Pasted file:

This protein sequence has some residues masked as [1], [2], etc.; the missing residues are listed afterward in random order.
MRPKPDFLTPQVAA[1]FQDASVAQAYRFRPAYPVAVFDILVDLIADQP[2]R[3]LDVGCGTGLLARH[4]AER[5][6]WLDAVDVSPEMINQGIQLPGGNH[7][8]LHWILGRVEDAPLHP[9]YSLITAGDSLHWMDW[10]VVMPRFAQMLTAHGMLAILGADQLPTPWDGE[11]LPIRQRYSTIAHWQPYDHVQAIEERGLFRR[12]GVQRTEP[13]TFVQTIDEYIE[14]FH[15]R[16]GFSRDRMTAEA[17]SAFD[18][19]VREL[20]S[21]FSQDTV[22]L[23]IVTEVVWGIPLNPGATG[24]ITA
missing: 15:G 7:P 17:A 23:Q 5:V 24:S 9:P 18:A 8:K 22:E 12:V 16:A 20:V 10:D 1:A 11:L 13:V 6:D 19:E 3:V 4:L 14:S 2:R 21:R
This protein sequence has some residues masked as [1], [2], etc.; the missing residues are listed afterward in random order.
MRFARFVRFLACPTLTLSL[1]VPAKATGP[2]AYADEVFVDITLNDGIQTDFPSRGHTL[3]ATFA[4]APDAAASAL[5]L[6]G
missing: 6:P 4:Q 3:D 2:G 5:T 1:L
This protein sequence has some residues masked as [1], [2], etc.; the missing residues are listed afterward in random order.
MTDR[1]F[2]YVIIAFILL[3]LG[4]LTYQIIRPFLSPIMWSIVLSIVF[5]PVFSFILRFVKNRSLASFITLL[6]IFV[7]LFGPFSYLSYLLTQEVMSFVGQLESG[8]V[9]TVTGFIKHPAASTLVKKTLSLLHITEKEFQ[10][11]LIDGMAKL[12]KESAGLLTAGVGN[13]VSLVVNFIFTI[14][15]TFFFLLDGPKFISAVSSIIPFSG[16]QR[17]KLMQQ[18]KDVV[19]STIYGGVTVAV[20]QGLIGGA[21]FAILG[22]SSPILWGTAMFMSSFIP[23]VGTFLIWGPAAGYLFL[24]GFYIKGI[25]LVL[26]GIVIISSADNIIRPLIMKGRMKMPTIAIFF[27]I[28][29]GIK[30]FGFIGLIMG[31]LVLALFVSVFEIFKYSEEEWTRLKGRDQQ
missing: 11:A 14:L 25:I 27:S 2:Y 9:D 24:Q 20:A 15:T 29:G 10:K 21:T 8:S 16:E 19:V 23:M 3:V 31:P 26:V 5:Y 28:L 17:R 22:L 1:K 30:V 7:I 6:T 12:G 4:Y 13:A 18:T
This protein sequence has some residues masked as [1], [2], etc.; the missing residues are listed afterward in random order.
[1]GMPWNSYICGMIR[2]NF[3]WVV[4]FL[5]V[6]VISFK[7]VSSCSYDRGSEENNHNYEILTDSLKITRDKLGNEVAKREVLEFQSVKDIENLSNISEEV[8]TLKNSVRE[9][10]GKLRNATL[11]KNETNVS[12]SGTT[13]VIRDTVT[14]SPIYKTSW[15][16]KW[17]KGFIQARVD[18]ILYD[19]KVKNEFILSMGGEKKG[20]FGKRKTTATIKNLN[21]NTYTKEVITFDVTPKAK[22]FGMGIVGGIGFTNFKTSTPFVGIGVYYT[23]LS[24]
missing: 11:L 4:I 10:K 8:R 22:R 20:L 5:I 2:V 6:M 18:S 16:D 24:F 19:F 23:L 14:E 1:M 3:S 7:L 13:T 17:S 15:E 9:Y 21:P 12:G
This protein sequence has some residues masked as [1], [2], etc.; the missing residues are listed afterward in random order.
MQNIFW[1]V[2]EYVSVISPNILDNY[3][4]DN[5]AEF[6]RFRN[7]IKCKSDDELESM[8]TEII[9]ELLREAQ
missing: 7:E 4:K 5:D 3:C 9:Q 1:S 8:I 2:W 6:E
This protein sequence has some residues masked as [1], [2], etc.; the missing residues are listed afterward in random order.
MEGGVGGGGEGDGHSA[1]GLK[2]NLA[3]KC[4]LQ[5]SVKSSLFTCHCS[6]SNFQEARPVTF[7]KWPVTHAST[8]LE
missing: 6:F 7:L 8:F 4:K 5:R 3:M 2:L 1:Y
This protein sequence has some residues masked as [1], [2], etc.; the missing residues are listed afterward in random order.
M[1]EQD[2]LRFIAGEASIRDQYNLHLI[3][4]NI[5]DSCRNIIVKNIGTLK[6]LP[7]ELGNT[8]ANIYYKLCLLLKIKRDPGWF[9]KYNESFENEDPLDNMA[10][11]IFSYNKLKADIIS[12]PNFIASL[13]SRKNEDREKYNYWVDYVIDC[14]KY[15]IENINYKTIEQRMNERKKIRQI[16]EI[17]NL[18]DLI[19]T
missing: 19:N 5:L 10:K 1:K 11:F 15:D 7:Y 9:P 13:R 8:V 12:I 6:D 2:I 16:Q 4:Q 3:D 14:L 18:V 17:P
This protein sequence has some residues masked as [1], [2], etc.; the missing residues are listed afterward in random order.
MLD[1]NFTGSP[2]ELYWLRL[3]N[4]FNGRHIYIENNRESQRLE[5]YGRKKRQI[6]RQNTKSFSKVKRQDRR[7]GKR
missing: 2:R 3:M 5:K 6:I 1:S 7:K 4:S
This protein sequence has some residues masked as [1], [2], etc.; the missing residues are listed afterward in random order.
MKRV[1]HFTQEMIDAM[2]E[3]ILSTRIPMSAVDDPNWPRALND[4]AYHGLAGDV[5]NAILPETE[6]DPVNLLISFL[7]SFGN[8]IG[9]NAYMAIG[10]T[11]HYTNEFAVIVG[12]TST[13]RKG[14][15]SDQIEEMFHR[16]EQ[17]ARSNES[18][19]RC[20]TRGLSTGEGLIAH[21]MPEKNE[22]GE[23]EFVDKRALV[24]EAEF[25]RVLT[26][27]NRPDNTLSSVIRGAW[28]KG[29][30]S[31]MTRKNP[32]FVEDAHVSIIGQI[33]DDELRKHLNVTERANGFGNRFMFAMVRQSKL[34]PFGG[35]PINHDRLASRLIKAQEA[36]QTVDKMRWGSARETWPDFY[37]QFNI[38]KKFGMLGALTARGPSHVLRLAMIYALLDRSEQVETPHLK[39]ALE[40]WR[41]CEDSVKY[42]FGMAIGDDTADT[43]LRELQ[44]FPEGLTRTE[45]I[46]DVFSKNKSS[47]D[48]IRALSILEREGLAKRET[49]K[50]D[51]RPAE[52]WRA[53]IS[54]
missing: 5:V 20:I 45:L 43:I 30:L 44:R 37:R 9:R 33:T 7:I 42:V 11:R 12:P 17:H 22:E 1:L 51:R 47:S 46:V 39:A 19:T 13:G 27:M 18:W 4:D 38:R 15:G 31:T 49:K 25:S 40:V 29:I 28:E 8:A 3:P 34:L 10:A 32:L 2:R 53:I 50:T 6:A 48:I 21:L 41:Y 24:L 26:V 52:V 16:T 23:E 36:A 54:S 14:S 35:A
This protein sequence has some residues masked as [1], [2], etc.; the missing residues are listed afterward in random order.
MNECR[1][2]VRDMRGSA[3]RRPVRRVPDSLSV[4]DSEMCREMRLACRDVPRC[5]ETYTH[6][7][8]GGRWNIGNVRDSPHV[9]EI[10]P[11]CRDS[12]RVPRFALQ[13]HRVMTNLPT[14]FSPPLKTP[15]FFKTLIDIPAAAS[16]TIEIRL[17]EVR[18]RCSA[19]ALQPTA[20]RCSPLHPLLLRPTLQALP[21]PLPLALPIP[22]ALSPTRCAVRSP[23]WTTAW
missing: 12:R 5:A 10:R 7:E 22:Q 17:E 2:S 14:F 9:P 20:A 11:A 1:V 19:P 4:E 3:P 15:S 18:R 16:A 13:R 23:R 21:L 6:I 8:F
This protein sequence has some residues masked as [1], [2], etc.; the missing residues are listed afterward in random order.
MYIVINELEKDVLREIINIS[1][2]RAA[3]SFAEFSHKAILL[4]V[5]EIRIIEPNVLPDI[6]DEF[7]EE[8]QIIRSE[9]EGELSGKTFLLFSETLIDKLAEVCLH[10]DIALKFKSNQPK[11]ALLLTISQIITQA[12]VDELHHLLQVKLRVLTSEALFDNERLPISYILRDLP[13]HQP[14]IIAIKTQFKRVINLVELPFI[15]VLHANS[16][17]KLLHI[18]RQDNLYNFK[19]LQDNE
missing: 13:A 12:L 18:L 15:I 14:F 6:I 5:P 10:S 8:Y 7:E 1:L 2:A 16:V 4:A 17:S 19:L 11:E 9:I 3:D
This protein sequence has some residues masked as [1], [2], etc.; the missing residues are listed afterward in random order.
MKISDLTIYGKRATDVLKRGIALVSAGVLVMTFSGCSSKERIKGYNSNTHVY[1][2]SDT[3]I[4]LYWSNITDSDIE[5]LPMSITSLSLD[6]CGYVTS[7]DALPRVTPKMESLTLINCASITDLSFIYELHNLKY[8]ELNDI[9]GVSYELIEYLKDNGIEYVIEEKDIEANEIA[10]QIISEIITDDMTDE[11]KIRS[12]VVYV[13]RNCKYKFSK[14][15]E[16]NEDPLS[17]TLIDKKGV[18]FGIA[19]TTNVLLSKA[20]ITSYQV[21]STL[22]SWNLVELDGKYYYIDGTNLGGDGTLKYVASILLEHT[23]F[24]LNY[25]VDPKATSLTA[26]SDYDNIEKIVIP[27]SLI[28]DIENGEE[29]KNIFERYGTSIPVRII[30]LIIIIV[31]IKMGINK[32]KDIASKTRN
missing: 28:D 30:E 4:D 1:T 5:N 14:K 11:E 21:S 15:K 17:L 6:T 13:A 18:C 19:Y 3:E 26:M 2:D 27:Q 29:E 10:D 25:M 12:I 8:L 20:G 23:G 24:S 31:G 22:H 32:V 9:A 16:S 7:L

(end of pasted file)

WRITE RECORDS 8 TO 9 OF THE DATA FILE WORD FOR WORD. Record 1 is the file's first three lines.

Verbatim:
This protein sequence has some residues masked as [1], [2], etc.; the missing residues are listed afterward in random order.
MLD[1]NFTGSP[2]ELYWLRL[3]N[4]FNGRHIYIENNRESQRLE[5]YGRKKRQI[6]RQNTKSFSKVKRQDRR[7]GKR
missing: 2:R 3:M 5:K 6:I 1:S 7:K 4:S
This protein sequence has some residues masked as [1], [2], etc.; the missing residues are listed afterward in random order.
MKRV[1]HFTQEMIDAM[2]E[3]ILSTRIPMSAVDDPNWPRALND[4]AYHGLAGDV[5]NAILPETE[6]DPVNLLISFL[7]SFGN[8]IG[9]NAYMAIG[10]T[11]HYTNEFAVIVG[12]TST[13]RKG[14][15]SDQIEEMFHR[16]EQ[17]ARSNES[18][19]RC[20]TRGLSTGEGLIAH[21]MPEKNE[22]GE[23]EFVDKRALV[24]EAEF[25]RVLT[26][27]NRPDNTLSSVIRGAW[28]KG[29][30]S[31]MTRKNP[32]FVEDAHVSIIGQI[33]DDELRKHLNVTERANGFGNRFMFAMVRQSKL[34]PFGG[35]PINHDRLASRLIKAQEA[36]QTVDKMRWGSARETWPDFY[37]QFNI[38]KKFGMLGALTARGPSHVLRLAMIYALLDRSEQVETPHLK[39]ALE[40]WR[41]CEDSVKY[42]FGMAIGDDTADT[43]LRELQ[44]FPEGLTRTE[45]I[46]DVFSKNKSS[47]D[48]IRALSILEREGLAKRET[49]K[50]D[51]RPAE[52]WRA[53]IS[54]
missing: 5:V 20:I 45:L 43:I 30:L 44:R 37:R 9:R 33:T 7:I 42:V 11:R 12:P 17:H 22:E 1:L 51:R 47:S 46:V 39:A 19:T 13:G 27:M 18:W 4:D 38:R 15:G 31:T 49:K 25:S 40:V 29:I 28:E 8:A 3:P 34:L 10:A 32:L 2:R 53:I 50:T 6:A 48:I 21:L 41:Y 24:L 26:V 52:V 16:T 23:E 36:A 54:S 14:S 35:A